We are facing a number of challenges including the impact of Covid-19, economic recession, climate change, and increasing political tensions, resulting in more social activism (e.g., #metoo, Black Lives Matter, LGBQT)  and consumers are wanting and expecting more from brand owners. It’s brands with a strong purpose and principles that are succeeding in difficult times.

Consequently, brand thinking has been moving away from the old-world principles. Marketers no longer spend their days reducing their brand positioning to a single sentence or focusing solely on shareholder returns. Brands are finding their purpose. It’s no longer just about money and success.

There’s an acknowledgement that brands are more complex and need to consider their role in society, their impact on the environment and their contribution to diversity and inclusion.

Purpose is defined in an EY (Ernst & Young) report for the Harvard Business Review as “An aspirational reason for being that inspires and provides a call to action for an organization and its partners and stakeholders and provides benefit to local and global society.” More pithily in On Purpose: Delivering a Branded Customer Experience People Love by Smith and Milligan, the mantra for purpose is described as “Stand up, stand out and stand firm,” which translates to:

  • Stand up for something: define your reason to be, an authentic and credible sense of purpose, a reason ‘why’ you exist beyond the desire to make profit.
  • Stand out from the crowd: be distinctive, be different from what others do.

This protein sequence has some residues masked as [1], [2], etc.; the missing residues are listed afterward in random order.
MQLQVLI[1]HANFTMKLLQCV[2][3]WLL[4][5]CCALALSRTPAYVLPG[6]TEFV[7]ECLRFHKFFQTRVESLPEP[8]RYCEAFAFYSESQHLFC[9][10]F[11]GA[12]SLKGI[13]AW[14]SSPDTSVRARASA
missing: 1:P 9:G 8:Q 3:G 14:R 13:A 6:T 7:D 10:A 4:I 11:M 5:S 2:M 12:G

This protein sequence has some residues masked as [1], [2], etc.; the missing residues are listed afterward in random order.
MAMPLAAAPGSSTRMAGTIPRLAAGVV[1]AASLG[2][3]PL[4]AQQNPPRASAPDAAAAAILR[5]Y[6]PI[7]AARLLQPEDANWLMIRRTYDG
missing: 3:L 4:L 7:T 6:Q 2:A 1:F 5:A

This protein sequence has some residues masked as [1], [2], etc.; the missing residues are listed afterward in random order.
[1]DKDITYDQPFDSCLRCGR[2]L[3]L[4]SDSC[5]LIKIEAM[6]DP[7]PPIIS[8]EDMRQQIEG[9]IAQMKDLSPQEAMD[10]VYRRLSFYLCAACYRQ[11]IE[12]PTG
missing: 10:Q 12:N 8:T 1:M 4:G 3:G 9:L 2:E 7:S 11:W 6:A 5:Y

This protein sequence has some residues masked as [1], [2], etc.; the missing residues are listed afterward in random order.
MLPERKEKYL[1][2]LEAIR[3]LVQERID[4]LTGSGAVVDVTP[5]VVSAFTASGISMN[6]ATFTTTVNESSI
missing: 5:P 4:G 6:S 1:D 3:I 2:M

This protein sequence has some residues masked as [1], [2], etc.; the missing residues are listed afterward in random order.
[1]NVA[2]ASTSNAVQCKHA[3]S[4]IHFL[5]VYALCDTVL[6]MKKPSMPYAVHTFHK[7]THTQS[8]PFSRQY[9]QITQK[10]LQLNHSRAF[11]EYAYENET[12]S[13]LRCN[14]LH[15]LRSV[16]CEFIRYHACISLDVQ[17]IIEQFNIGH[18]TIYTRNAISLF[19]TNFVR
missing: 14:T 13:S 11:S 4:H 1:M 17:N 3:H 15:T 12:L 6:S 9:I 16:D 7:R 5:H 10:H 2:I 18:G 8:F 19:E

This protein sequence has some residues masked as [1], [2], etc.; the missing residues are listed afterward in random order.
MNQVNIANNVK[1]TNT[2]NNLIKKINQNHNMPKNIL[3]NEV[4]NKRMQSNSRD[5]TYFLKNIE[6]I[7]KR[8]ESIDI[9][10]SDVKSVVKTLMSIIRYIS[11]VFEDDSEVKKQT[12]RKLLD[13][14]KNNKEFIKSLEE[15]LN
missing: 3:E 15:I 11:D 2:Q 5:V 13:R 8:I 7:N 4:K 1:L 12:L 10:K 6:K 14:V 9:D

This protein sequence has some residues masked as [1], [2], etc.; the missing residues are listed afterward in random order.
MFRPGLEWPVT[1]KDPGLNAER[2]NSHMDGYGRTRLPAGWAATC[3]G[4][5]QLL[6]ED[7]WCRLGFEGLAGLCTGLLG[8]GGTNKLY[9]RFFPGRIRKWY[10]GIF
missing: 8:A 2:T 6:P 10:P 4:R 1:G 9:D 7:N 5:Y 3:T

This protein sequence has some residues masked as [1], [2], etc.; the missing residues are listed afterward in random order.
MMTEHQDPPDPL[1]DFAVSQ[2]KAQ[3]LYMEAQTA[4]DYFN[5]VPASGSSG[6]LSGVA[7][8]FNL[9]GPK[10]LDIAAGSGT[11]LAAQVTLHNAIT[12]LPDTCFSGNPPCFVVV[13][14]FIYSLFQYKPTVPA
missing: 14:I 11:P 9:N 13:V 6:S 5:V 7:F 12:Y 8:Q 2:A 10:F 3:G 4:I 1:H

• Stand firm to your beliefs: stay true to who you are.

A result of this is that there needs to be a more holistic take on the brand that balances masculine and feminine perspectives, enabling teams to build more sustainable and successful brands for the 21st century.

It means that some of the feminine characteristics we heard about so often in our interviews should now get the prominence and respect that they are due. Many female characteristics were in the past undervalued or synonymous with weakness but in the future, but they are now recognized as core to marketing and leadership success. The traditional male principles of control and conquest will be tempered by kindness and collaboration.

These powerful ‘feminine’ characteristics focused on:

Empathy – the ability to listen attentively and ask questions, understand and think about issues from someone’s else’s perspective, be present and focused on the person or conversation, to see people as people and not just ‘consumers.’ Successful marketers also apply this to their relationships with their teams, colleagues, clients and customers.  Not only does it foster a kinder and more caring culture resulting in a healthier, happier and more engaged, creative marketing teams, but it also engenders a deeper understanding and respect for customers and their needs.